We’ve all heard someone announce, “I need a good lawyer,” or request that “any doctor or medical personnel aboard the plane report to a flight attendant.” How many times have you timidly asked a pharmacist friend for advice about medications or a landscape designer why your roses look wimpy this year? These are useful jobs, practical ones. No one has ever asked, “is there a Byzantinist in the house?”
I’d love to be able to tell you that I chose my career as an art historian because I’m simply called to do it and wouldn’t be happy with anything else. The truth is, it’s not even my first career, and when I decided to go to grad school, there were several fields I considered: architecture, urban planning, history, English, interior design, journalism. Ultimately, I picked this one because I wanted a job in which I had some amount of creative control over my projects, and because I want to be a writer. I also like the fact that travel is necessary. On a more existential note, my friend just quoted on Facebook a colleague who declared,“at my most cynical, I feel that the powers of this world want to see the humanities and social sciences eliminated from education, as it is these disciplines which encourage students to think about their society and culture, as well as those around them. So, perhaps pursuing a PhD in the humanities is now a subversive act, and should be encouraged as such.” Yet, graduate schools are flooded with applications from PhD hopefuls in all of these disciplines. Ha! Take that, cynical universe.
In a less dreary frame of mind, I’d also confess how thrilled I am when a student tells me that she fell in love with the Metropolitan Museum of Art after I required a visit there or how delighted I am when a student takes an interest in his own religion after seeing its artistic origins in the medieval works we discuss in class. My favorite conversation went something along these lines:
Medieval Art History Student on the last day of class: “You know, I liked this class a lot more than I intended to.”
Me: “Er, thanks. Why exactly?”
Student: “Well, I just expected it to be a bunch of Crucifixes but there’s a lot more to it than that.”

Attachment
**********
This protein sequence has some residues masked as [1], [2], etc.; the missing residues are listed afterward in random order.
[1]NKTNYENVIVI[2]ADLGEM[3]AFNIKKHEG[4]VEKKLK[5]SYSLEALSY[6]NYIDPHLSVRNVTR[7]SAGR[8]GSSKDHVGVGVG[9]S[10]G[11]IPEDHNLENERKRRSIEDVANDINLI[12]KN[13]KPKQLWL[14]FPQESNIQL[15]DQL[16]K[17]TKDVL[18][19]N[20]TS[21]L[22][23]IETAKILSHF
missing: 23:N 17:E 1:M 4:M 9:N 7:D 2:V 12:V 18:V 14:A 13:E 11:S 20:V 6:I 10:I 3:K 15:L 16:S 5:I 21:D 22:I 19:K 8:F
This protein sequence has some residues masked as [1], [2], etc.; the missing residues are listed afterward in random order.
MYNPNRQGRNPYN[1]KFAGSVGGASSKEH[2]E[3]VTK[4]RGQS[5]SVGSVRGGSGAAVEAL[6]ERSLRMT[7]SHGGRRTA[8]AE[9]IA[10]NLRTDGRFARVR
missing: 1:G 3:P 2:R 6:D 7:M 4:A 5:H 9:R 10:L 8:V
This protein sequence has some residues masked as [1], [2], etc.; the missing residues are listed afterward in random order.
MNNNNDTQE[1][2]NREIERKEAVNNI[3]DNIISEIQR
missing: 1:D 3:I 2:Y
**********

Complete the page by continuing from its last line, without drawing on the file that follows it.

On days that are less rainy and gloomy than this one, I’d also tell you that I believe studying art teaches us something about humanity; it is a gauge of a society’s values and a valuable vehicle for discussing religion and politics and human rights and war and the economy and every other issue that plagues and elates us as humans. Do you think the bullies of the world might back down a little if they realized without gay misfits, we wouldn’t have Michelangelo’s Sistine Chapel or Andy Warhol’s excellent quote about everyone having fifteen minutes of fame? Would the Middle East be in better shape politically if the leaders of Allied powers after WWII had had a clearer notion of the cultural differences inherent in the ethnic groups–whose roots extended back to the middle ages–they were haphazardly assigning to geographic regions?
Recently my curator friend organized a show of two artists whose work incorporates palimpsests, layers of visual information that build on each other and develop a rich experience for the viewer. He asked if I would write an essay for the catalog because he knew that as a medievalist, I might have something to share about manuscripts and the way that medieval scribes would often scrape away a text on an expensive piece of parchment in order to record something new on top of it. Is there a medievalist in the house? Oh, yes! And for once, my expertise was not just a way to conjure up the past, but an opportunity to shed light on two contemporary artists whose work is part of a great tradition of palimpsistic, layered creativity, and whose show is (in my own words from the exhibition catalog) “an invitation to both viewer and artist to question and process visual information in all possible ways, to appreciate the inherent cycles of creation, to find new information in the repetition of a familiar object or practice, and to make the creative process a conversation rather than a monologue.” [Please check out their work in Marksmen and the Palimpsests at www.centotto.com and if you’re in the city, stop by the opening this weekend].
So, yeah, I do think understanding the middle ages contributes to a greater understanding of society today. And while I hope the rest of you keep saving lives and building bridges, I’ll keep plugging along. I may not be on the front lines of negotiating world peace, but I can remain subversive and inspired and hopefully, at least, shed some light on human nature.